Hospital: Hospital Universitario Ramón y Cajal.
Aut@r o Autores: P. Marazuela García, J.V. Quintana Pérez, B. Alba Pérez, A. López-Frías LópezJurado, J. Blanc Molina, E. García Casado.
33 year old woman attending the emergency room because of one week abdominal distension and moderate efforts dyspnea. Patient also refers constipation of at least three months of evolution, which has managed with laxatives and enemas. No fever, nausea neither vomits, no abdominal pain and no other significant symptoms. No other personal background of interest. In the laboratory results, highlights exclusively low albumin (3,28 g/dL). IMAGE FINDINGS: A, B: In the chest and abdominal X-rays we identify severe dilatation of the colon with important amount of feces. It is not clear which segments are more pathologic or if there is pneumoperitoneum. C, D: IVC abdominal CT shows dilatation of the sigma until 24 cm. The other colonic segments present normal caliber except for the hepatic angle, which is slightly expanded. This is because of the back compression of the transverse colon. All the other abdominal organs, and even the lungs and the heart, are also compressed and displaced. In image D we identify a short segment of the recto-sigmoid union collapsed, which could be the aganglionic segment. No volvulus signs are identified.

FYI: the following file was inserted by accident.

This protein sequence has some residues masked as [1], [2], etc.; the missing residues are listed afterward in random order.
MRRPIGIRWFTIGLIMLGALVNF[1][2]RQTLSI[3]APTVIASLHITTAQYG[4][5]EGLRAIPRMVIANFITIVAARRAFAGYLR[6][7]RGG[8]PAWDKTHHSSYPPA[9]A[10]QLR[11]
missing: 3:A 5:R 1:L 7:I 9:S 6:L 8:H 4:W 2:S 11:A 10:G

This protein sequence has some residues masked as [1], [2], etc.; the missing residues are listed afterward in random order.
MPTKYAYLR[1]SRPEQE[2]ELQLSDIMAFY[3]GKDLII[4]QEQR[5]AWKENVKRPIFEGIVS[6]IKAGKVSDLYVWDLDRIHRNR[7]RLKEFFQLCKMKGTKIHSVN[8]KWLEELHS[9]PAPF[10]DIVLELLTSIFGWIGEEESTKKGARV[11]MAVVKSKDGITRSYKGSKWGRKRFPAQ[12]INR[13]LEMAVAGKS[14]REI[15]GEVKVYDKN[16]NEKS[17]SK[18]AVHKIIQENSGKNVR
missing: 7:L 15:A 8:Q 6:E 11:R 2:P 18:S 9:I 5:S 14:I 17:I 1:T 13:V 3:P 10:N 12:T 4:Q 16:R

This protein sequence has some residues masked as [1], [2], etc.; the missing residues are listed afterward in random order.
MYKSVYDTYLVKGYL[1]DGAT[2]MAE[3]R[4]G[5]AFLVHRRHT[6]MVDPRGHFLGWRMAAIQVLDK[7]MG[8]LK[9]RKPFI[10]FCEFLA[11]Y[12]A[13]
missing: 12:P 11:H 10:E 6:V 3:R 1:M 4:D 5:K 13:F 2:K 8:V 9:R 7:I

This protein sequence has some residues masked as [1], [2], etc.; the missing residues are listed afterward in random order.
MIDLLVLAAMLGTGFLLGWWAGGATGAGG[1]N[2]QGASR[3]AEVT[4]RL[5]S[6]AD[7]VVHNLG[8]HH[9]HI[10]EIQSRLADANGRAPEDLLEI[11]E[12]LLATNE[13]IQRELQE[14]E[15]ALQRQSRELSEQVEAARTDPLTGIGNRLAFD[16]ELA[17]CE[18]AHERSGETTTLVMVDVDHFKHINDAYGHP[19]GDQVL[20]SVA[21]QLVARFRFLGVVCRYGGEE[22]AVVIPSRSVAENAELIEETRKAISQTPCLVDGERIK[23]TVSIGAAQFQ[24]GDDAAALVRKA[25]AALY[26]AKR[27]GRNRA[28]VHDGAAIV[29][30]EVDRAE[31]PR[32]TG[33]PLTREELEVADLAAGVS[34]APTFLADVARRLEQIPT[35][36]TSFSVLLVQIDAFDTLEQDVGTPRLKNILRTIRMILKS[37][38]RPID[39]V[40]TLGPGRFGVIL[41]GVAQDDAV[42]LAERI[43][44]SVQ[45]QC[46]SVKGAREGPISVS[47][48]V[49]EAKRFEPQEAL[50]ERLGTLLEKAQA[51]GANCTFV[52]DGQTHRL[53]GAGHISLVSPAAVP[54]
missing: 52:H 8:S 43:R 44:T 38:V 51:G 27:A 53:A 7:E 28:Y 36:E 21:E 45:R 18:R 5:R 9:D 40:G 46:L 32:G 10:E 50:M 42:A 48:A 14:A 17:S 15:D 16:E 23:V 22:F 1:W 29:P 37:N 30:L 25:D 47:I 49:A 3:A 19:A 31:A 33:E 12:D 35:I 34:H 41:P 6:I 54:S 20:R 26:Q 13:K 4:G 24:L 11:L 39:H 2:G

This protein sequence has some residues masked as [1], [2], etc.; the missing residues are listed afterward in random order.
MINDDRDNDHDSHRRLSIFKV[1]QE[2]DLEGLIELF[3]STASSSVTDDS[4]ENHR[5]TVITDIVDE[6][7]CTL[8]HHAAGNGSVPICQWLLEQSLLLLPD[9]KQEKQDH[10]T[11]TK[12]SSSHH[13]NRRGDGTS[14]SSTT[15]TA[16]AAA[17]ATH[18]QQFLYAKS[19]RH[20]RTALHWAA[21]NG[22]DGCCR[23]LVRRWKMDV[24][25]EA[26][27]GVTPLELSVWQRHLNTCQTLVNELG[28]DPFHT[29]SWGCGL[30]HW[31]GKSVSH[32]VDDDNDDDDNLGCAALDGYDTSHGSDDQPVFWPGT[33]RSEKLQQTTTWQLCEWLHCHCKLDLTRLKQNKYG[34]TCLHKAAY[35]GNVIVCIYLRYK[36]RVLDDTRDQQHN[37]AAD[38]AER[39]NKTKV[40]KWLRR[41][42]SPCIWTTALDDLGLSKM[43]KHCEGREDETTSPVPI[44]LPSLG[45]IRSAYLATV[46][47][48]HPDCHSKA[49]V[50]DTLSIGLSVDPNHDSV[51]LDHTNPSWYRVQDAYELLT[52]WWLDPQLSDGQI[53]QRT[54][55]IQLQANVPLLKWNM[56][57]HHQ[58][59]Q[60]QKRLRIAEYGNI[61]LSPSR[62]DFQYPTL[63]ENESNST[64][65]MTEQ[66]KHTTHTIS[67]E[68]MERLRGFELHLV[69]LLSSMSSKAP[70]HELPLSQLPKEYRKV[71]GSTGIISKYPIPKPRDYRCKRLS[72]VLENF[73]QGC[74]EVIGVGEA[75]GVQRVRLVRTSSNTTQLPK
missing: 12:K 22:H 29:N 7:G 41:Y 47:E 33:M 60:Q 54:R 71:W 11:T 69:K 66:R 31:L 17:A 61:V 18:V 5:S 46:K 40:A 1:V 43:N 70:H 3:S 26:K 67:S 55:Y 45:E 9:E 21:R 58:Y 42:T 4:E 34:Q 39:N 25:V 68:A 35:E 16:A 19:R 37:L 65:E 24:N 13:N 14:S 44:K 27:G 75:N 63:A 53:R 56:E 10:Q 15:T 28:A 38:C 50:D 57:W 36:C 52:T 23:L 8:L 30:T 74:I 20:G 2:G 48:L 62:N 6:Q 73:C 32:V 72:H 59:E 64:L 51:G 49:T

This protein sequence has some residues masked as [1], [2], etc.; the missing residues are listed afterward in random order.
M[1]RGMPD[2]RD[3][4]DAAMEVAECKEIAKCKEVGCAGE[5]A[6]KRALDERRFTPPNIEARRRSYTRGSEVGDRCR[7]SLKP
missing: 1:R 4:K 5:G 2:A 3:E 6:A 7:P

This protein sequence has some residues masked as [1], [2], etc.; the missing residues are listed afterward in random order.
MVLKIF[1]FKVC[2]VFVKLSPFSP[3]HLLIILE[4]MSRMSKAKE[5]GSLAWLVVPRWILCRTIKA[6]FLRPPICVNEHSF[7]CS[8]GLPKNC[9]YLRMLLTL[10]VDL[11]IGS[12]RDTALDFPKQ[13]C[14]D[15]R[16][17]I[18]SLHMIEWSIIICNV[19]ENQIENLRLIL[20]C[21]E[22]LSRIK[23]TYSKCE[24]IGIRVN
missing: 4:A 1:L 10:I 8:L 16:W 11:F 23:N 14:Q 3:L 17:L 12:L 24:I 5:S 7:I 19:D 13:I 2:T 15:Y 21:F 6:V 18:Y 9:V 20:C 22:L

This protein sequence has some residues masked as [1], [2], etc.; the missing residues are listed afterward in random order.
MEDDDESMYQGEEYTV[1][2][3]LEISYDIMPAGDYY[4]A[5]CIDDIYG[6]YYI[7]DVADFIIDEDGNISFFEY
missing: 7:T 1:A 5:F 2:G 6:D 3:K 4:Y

Although very rare, HD can be newly diagnosed in adulthood. Patients present abdominal distension and a long history of refractory constipation without fecal incontinence. Abdominal X-Ray shows massive dilatation of proximal colon to the aganglionic segment. CT should be performed in order to exclude other causes of megacolon, such as volvulus or colorectal cancer. Volvulus could also be an associated complication of adult HD, presenting more acute signs of intestinal obstruction or even progress to bowel ischemia. The presence of a "transition zone", representing the change from the normal caliber/narrowed rectum (aganglionic segment) to the dilated colon proximal to the aganglionic region, is virtually pathognomonic of HD. This finding is usually located in the rectosigmoid area, and despite being a concept employed in barium enema, it can also be seen in CT. “Ultra-short” segment Hirschsprung’s disease is sometimes used to describe a form characterized by a very short segment of aganglionosis extending from 2 to 4 cm proximal to the internal anal sphincter.
Hirschsprung’s Disease is typically diagnosed in neonatal period, however it can cause megacolon in adults with less severe disease. CT scan in the emergency room should be performed in order to dismiss other motives of megacolon, identify possible volvulusand sometimes determine the transition zone.
-López Ruiz JA, Tallón Aguilar L, Sánchez Moreno L, López Pérez J, Pareja Ciuró F, Oliva Mompeán F, et al. Hirschsprung disease with debut in adult age as acute intestinal obstruction: case report. Revista